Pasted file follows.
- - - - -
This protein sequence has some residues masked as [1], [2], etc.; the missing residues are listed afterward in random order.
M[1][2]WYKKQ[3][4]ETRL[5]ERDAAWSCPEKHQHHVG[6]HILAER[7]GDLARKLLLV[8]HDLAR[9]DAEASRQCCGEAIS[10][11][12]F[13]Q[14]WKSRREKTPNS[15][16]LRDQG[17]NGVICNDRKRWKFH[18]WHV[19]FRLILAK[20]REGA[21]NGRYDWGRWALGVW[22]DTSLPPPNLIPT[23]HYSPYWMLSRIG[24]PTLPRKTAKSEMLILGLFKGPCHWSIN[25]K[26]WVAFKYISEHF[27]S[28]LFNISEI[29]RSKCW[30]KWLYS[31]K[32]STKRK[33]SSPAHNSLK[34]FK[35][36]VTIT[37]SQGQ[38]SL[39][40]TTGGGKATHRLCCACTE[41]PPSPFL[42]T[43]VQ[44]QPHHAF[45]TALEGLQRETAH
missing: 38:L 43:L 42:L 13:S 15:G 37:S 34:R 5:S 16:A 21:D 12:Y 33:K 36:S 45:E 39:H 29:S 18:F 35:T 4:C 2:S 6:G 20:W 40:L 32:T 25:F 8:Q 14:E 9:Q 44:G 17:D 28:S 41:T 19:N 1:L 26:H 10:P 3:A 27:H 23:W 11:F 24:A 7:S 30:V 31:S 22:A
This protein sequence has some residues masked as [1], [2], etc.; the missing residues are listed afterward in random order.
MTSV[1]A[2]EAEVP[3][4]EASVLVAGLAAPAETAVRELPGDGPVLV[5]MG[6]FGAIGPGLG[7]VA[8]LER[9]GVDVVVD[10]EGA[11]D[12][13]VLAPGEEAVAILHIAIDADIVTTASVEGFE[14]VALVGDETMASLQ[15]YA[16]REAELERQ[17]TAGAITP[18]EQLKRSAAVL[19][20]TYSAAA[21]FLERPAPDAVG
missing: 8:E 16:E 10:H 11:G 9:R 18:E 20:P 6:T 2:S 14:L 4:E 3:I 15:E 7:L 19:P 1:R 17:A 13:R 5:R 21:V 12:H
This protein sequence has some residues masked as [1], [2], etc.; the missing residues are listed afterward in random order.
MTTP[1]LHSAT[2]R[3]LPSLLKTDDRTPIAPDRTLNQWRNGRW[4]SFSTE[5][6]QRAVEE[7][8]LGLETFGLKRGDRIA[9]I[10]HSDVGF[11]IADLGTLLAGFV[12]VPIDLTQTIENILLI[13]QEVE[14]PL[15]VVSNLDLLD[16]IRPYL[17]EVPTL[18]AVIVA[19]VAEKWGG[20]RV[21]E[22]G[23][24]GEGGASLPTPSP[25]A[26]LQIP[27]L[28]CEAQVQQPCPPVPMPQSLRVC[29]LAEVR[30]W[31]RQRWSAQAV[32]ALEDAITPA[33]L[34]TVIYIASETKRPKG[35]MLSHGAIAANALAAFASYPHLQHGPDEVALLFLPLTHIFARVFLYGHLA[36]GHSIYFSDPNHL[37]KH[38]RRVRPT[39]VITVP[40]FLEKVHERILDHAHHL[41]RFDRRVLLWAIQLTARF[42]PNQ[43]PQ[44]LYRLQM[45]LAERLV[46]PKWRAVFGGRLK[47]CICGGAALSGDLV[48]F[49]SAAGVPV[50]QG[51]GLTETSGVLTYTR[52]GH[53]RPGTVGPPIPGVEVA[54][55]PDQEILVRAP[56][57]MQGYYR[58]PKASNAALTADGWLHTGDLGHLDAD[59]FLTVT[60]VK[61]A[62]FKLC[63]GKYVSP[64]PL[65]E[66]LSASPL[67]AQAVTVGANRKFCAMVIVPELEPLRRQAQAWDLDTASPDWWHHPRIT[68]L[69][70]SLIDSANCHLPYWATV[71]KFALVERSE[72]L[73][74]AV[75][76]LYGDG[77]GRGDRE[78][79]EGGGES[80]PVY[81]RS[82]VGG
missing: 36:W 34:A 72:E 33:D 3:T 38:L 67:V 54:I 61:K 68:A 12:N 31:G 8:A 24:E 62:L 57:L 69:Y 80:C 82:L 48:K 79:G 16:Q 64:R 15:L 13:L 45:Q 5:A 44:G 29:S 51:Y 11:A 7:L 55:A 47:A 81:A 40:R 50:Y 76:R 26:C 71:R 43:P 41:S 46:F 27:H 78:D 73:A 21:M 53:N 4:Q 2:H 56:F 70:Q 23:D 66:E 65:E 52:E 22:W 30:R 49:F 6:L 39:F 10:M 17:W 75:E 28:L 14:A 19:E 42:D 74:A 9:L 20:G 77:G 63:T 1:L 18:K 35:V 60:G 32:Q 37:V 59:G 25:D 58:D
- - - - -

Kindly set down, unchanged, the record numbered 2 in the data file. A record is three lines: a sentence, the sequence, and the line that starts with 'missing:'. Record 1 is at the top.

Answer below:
This protein sequence has some residues masked as [1], [2], etc.; the missing residues are listed afterward in random order.
MTSV[1]A[2]EAEVP[3][4]EASVLVAGLAAPAETAVRELPGDGPVLV[5]MG[6]FGAIGPGLG[7]VA[8]LER[9]GVDVVVD[10]EGA[11]D[12][13]VLAPGEEAVAILHIAIDADIVTTASVEGFE[14]VALVGDETMASLQ[15]YA[16]REAELERQ[17]TAGAITP[18]EQLKRSAAVL[19][20]TYSAAA[21]FLERPAPDAVG
missing: 8:E 16:E 10:H 11:G 9:R 18:E 20:P 6:T 2:S 14:L 4:E 3:I 15:E 7:L 19:P 1:R 17:A 13:R 5:R 21:V 12:H